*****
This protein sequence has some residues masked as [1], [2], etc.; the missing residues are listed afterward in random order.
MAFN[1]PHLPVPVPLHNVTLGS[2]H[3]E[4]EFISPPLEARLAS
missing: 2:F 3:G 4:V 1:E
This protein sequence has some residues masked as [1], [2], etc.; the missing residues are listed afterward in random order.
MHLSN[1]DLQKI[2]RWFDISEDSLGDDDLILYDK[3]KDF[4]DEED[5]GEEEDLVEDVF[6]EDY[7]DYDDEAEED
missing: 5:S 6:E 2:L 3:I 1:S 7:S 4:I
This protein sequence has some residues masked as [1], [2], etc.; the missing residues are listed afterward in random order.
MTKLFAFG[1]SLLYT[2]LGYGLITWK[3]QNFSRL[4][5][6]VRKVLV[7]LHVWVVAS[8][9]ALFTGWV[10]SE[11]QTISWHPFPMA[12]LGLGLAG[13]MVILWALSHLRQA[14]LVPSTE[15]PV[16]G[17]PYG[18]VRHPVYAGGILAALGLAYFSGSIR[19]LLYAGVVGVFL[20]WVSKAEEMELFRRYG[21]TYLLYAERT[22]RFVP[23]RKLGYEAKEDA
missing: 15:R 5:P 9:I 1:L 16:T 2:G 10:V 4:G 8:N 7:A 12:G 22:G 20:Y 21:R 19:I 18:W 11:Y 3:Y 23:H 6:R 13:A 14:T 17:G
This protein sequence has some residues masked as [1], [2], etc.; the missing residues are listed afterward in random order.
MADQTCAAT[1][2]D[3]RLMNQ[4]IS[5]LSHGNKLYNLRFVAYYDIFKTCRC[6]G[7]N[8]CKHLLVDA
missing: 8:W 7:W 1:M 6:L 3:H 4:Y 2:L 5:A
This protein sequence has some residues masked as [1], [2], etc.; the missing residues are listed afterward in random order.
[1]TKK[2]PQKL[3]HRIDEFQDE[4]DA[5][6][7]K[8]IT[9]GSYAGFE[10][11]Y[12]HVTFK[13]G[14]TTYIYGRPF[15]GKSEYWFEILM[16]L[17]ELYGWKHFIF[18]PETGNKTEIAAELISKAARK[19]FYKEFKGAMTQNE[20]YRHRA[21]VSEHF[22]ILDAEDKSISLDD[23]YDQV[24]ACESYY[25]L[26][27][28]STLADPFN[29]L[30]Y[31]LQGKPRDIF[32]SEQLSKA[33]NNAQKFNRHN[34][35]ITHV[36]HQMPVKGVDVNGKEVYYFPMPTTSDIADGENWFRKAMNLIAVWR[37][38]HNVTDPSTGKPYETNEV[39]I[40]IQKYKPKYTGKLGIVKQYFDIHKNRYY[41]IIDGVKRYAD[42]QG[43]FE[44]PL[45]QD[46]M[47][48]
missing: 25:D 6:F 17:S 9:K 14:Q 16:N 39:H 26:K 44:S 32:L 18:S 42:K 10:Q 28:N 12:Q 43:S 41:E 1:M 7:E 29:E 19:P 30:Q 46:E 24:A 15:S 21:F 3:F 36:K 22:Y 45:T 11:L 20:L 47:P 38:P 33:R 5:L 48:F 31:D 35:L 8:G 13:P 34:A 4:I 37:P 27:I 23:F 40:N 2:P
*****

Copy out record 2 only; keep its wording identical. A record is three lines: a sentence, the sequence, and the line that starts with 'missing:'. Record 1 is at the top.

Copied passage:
This protein sequence has some residues masked as [1], [2], etc.; the missing residues are listed afterward in random order.
MHLSN[1]DLQKI[2]RWFDISEDSLGDDDLILYDK[3]KDF[4]DEED[5]GEEEDLVEDVF[6]EDY[7]DYDDEAEED
missing: 5:S 6:E 2:L 3:I 1:S 7:S 4:I